Charles Blomfield – The Legacy

History is one of those fickle things that is like a constant reminder of how to and how not to do things. The struggles of the past are not the same as what we now face but it always amazes me how people used to live back 150 years. Imagine stripping away all the electronic ware we have, all of the modern technologies, all of the infrastructure, all of the modern vehicles or modes of transport. We are immediately back in the day where horses or walking were the only ways to get from A-B. I bring this up simply because I have been reflecting a bit more about some of my ancestry and the life that they led when they first emigrated to our great mother land. 

Charles Blomfield emigrated to New Zealand at the young age of 14 together with his 9 siblings and widowed mother in 1862. The siblings ranged from 24 years down to 9 months old! Imagine the poor mother.. widowed, firstly, and left with 9 children to raise. The choice to leave her home and the safety of the known must have been such a scary step without the support of a husband or any elder family members.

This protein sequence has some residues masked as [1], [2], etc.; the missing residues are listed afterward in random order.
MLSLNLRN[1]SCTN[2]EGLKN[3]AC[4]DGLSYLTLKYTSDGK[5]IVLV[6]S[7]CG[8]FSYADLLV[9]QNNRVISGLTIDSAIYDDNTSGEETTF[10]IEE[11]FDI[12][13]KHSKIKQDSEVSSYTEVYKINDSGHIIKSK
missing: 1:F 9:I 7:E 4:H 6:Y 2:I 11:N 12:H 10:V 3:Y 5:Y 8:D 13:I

The voyage on the ‘Gertrude’ proved to be an enjoyable adventure for Charles. Every chance he was able to, he would draw and the drawings he produced were varied between detailed and simple line drawings. After 97 days at sea, all the passengers aboard the Gertrude vessel finally touched land again when they set foot on New Zealand Soil. Take yourself back in time. England was an established colonized country. Its infrastructure was in place and roads, vehicles and some of the luxuries we consider mundane now, were available. New Zealand must have seemed like such a wild bush land in comparison. 

The Blomfield family found that upon their arrival, the Maori wars were in progress in the regions of Hamilton and Auckland, and were presented a rifle and a bayonet side arm for protection. What a welcoming gift. Welcome to your new home, here arm yourselves from the natives. The injustices done to the Maori people are indeed very awful, but are not part of this story. Perhaps another time and another blog.

Now, I know you will be wondering, this is great but how does this tie into your cartooning? Well fine sir/madam, my point of this is to tell a story. To weave in the intricacy’s that enabled the artistic legacy to trickle down to me. 

…. to be continued next week with Charles adventures around New Zealand as an artist…